I didn’t spend much time with FS9’s add-on features beyond the core “Free Flight” options that I spent probably hundreds of hours with, so an apples to apples comparison between what FS9 offered and what FSX offers won’t happen in this review. What I can tell you is that in exploring FSX I’m impressed with the sheer volume of included material. The Flight Instruction modules with Rod Machado are pretty incredible and as a CFII I’d recommend all of my students pick up FSX and study the lessons in and out and save yourself hundreds of dollars worth of flight instructing fees and time in the aircraft. While FSX isn’t a replacement for good instruction, it is certainly an awesome supplement. I’ll be interested to try out all of the lessons as time permits to see if I’m (still) qualified to be an ATP or not! The in-game instruction is a nice feature although it isn’t without it quirks. I managed to confuse the instructor a couple times and got into a bit of a loop where he wanted me to do one thing while I knew darn well that I had to do another. The post-flight analysis map is superb and allows you to see your approaches in both profile and plan-view while the slider at the bottom can be slid back and forth to take you to various points during the flight.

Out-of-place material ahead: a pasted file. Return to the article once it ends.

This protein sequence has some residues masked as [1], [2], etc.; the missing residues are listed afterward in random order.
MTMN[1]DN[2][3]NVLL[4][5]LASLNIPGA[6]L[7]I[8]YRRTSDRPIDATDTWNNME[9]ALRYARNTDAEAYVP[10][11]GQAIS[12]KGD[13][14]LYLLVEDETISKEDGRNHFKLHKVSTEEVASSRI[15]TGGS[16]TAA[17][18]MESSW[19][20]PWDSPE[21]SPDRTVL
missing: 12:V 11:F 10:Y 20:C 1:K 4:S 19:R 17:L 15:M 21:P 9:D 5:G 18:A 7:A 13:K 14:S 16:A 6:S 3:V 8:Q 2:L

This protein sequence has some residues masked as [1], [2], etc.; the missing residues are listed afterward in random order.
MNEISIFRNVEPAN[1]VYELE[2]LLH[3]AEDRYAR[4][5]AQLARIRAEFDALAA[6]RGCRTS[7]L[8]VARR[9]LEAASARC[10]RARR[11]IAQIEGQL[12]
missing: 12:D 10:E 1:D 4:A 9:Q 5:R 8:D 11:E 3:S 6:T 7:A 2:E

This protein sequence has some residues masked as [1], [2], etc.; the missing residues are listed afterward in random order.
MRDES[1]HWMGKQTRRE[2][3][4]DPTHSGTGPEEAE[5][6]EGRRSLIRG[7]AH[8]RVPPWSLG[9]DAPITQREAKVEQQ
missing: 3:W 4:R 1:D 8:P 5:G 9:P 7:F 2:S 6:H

For some of the more complex aircraft in FSX there will be a little disappointment in the ranks that none of the default aircraft approach the level of sophistication and complexity that experienced FS9 users have been fortunate to experience with products such as the Level-D 767 or the Aeroworx B200. Doing justice to an add-on aircraft is a ton of work however, and having seen that the resources were already well spent in other areas of the sim, I think the exclusion of certain aircraft features is acceptable. It would have been nice to see a generic flight management computer (FMC) in the default airliners but I’m also of the opinion that if you aren’t going to do it right, don’t bother at all.